Mix one capsule of 250 mg amoxicillin in 7.5 ml of liquid such as Ensure or slightly diluted Hershey’s strawberry syrup. (If you have 500 mg capsules, use twice the amount of flavoring: 15 ml.) A small pill bottle is about the right size to mix it in. Keep in the refrigerator. Amoxicillin doesn’t taste too bad to most rats and most rats will eagerly lick this right from the tip of the syringe. The normal dose is 0.3 ml/lb twice a day. (Note: 1 cc = 1 ml = 100 units on an insulin syringe, so 0.3 ml = 30 units.) You can go as high as 5 times that normal dose if necessary, and it’s a good idea to give a double dose the first time.
If your rat won’t take the amoxicillin mixture voluntarily, you can make the dose 0.1 ml which is too small for them to spit out when you put it in the back of their mouth. Mix one capsule with 2.5 ml of flavoring. Then the dose is only 0.1 ml/lb twice a day.
If you don’t have small syringes, you can mix it in food. Dump a capsule out on a plate. If it is granular, grind it to a powder. Divide the powder in half, and half again, etc. Until you have 24 piles. Since it’s hard to divide it more than this, you can give the 1-lb dose to rats who weigh less than a pound. It’s better to give too much than not enough. Scrape a pile into a little bit of food such as baby food, mashed avocado, etc.
Give the dose twice a day. If it's going to work the symptoms should improve within 2-3 days. If it does work you need to continue the treatment for at least 2-3 weeks. If it doesn’t work then you need to try a different treatment. If the symptoms are all gone within 3 days you should continue the treatment for 3 weeks. If it takes longer for all the symptoms to go away, give it for 4-8 weeks and maybe longer. The longer it takes for all the symptoms to go away, the longer you should continue the treatment. If the symptoms stop improving, or if the amoxicillin doesn't help at all, you will need to try something else.
You can buy 100 ml of 10% oral generic Baytril (enrofloxacin but they call it Enroxil) from Jedd's Pigeon Supply for $40 plus shipping. The dose for a 1-lb rat is 0.1 ml, which means that 100 ml is 1000 rat doses! Very economical. You need to give it twice a day. Do not refrigerate the Baytril!
I’ve had the best luck giving it in in 4-6 ml of a product such as strawberry Ensure or Boost in a baby food jar lid, or in 1/8 teaspoon of the soy baby formula powder, making a paste. It helps if you put the baby food jar lid on a small magnet to help keep your rat from tipping it over.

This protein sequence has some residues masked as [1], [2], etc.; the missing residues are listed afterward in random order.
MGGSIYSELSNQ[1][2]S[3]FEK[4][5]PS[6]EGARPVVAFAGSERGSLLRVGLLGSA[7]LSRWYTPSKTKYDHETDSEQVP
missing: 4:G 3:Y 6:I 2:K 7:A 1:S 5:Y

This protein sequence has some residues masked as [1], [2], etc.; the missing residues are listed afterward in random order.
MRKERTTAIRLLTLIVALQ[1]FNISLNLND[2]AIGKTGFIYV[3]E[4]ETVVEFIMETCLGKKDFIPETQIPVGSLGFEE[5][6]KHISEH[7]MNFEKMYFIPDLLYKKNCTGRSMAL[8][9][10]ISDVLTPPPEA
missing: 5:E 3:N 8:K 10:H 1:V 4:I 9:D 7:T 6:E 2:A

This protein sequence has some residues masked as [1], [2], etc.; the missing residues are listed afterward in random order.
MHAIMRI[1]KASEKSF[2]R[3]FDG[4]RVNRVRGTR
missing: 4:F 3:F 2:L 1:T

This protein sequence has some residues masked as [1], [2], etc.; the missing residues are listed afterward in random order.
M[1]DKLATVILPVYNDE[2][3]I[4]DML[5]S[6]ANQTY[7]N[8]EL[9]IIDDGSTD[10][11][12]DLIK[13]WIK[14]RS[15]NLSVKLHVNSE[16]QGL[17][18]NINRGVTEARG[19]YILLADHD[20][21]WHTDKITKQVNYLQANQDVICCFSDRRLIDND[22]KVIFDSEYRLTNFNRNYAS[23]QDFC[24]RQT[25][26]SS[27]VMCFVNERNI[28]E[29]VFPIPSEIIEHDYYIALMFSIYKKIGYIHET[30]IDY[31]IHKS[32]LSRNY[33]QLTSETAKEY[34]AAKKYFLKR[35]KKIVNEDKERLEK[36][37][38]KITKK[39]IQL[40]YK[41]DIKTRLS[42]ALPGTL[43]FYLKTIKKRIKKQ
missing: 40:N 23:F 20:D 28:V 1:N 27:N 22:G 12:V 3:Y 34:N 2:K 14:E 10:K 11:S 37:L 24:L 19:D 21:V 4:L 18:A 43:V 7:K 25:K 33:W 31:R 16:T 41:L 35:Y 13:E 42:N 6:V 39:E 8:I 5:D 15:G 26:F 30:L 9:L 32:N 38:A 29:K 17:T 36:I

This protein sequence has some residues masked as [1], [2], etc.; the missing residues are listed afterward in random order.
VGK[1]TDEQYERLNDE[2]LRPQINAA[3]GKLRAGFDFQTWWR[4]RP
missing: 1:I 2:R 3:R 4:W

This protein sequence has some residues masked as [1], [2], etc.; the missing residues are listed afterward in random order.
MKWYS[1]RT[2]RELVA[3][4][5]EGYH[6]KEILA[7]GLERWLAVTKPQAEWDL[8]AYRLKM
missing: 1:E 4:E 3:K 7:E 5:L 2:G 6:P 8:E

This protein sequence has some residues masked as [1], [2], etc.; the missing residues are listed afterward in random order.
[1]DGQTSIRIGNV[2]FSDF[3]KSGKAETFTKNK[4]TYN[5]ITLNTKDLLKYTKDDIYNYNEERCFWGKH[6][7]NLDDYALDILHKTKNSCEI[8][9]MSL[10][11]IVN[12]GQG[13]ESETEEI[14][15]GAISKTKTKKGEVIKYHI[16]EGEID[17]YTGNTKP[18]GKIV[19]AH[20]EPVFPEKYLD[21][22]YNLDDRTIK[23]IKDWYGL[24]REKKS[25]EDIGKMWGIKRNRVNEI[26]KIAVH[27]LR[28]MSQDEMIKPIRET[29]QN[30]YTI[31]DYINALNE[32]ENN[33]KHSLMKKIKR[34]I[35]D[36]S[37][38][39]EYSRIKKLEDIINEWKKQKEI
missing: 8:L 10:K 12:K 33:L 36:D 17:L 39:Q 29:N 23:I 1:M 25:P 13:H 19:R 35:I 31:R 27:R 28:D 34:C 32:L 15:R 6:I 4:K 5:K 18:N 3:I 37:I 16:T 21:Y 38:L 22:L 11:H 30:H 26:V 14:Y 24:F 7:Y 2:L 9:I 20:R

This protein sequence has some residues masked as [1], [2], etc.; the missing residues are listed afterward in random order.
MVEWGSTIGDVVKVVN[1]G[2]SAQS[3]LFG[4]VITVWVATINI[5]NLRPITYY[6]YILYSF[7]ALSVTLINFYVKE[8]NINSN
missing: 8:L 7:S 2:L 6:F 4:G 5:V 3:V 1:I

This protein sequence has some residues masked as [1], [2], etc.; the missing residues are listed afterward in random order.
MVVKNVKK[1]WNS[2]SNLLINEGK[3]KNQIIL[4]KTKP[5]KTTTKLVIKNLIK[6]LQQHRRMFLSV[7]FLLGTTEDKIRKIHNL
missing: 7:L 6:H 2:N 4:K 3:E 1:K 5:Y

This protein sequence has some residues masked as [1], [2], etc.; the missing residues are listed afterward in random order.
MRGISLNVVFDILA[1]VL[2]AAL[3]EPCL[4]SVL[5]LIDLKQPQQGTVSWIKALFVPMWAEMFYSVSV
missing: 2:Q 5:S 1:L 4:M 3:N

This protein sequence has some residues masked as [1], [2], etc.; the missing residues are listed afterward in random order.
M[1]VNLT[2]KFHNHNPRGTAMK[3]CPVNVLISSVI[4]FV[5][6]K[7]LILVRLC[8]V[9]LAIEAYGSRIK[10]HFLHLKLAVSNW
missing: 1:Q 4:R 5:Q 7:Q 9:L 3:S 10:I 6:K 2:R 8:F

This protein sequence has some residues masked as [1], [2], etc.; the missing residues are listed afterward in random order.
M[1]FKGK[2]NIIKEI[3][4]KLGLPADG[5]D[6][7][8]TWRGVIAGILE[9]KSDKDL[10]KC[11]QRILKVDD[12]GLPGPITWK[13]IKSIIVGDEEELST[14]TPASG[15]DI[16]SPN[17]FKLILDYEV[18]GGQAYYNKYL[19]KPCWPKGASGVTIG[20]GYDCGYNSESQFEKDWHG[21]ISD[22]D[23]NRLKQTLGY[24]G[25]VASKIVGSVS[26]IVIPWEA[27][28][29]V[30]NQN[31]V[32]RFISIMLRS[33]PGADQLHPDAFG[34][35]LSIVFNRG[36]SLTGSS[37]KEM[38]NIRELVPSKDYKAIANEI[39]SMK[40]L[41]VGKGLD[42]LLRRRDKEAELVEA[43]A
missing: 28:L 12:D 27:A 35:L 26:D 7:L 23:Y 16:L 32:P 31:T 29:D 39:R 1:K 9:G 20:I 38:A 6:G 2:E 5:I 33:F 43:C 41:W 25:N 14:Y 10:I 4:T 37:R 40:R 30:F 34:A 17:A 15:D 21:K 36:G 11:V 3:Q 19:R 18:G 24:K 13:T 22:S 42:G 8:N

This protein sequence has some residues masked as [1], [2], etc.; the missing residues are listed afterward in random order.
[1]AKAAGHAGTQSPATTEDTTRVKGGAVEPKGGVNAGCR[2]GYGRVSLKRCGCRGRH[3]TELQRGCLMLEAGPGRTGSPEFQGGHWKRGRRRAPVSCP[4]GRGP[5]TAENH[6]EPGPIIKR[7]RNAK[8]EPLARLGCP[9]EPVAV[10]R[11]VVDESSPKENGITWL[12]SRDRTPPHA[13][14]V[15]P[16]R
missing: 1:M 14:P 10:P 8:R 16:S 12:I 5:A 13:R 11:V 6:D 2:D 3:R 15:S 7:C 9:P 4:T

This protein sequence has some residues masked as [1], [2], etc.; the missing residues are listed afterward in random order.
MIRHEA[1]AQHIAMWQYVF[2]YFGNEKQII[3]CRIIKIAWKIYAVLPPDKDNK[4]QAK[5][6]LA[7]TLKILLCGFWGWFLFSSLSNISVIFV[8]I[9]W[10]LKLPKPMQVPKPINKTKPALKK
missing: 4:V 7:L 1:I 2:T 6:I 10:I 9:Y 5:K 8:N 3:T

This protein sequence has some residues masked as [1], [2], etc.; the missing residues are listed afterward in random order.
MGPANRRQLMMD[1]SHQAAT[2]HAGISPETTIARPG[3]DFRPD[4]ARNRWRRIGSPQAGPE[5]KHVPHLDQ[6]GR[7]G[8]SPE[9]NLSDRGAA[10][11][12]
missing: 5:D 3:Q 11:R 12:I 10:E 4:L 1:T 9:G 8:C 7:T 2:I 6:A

Jedd’s Pigeon Supplies is 800-659-5928. If you order by phone ask for Greg. When ordering, just ask for the 10% Enroxil. Do not say “for my rats” because it is available without a prescription for pigeons only. Greg is cool about it though. You can also order it on their website at http://www.jedds.com/StoreFront.bok
. If ordering online, order item #5002. It won’t say it’s Baytril, as they keep it quiet.
You can also get doxycycline capsules from Jedd's. Ask for Greg. Be sure to ask for CAPSULES otherwise they will send loose powder. It will cost about $35 for 100 capsules of 100 mg each plus shipping. Don’t say “It is for my rats.” You can only buy them over the counter for birds. However, Greg is very cool about it.
To mix doxycycline capsules:
In a small pill bottle, put 12 cc (12 ml) of liquid such as Hershey’s strawberry syrup. Open and dump in the contents of one 100 mg doxycycline capsule. Stir well. The amount for the typical dose of 2.5 mg/lb is 0.3 ml/lb (0.3 cc or 30 units on an insulin syringe) twice a day. For 5 mg/lb give twice that. To use an insulin syringe for oral dosing, break off the whole needle assembly. Be sure to refrigerate the mixture.
If you don’t have the proper syringes for dosing, dump the capsule out on small plate and divide the powder into 40 equal piles. (Divide in half, then in half again, etc.) Each pile is a dose and can be scraped into soft food.
You will find more info about treating respiratory infections on my website at www.ratfanclub.org on the Rat Info page. I also highly recommend you order my Rat Health Care booklet. It is only $7 plus $2 shipping (CA residents add 58 cents tax.) The address is Rat Fan Club, 857 Lindo Lane, Chico CA 95973.
Concerning amoxicillin and veterininarians: Many vets don’t want to use amoxicillin on rats. This is probably because in vet school they learn that amoxicillin can’t be used in guinea pigs, rabbits or hamsters (because it kills the good bacteria in their intestines), and they probably generalize this to rats and mice. However, rats and mice usually tolerate amoxicillin quite well. In my experience only a very small percentage of them will get diarrhea from it, and this is not life-threatening; it will usually clear up with a probiotic, or the amoxicillin can be stopped.
Here are some references for using amoxicillin in rats for your vet to check if they are reluctant to prescribe amoxicillin:
Exotic Animal Formulary, Third Edition, James W. Carpenter, MS, DVM editor, Elsevier Saunders Publishing
Page 377, Antimicrobial and antifungal agents used in rodents.
Ampicillin for mice and rats: dosage 20-50 mg/kg PO, SC, IM q12h
(Note: ampicillin and amoxicillin have essentially the same adverse reactions and effectiveness, so they can be used interchangeably)
ViN (Veterinary Information Network, Inc.) Website
Thomas Donnelly, BVSc on 02/05/2006 “Amoxicillin is safe to give rats.”
Johanna Briscoe, VMD, on 07/08/2004 “I have used Clavamox liquid in a rat and it worked beautifully on an abscess that I thought may have been from a bite…. Clavamox dose same as in other mammals—13.75 mg/kg PO BID.”
(Note: Clavamox is the brand name for a mixture of amoxicillin and clavulanic acid.)
Elizabeth Mitchell on 06/01/2007 “I have used Clavamox a few times in rats without problems, although I am always very careful to warn owners to watch for diarrhea. I generally have gone with a dose more similar to dogs and cats (20-30 mg/kg BID) but if you search on PubMed you will find all sorts of much higher doses.”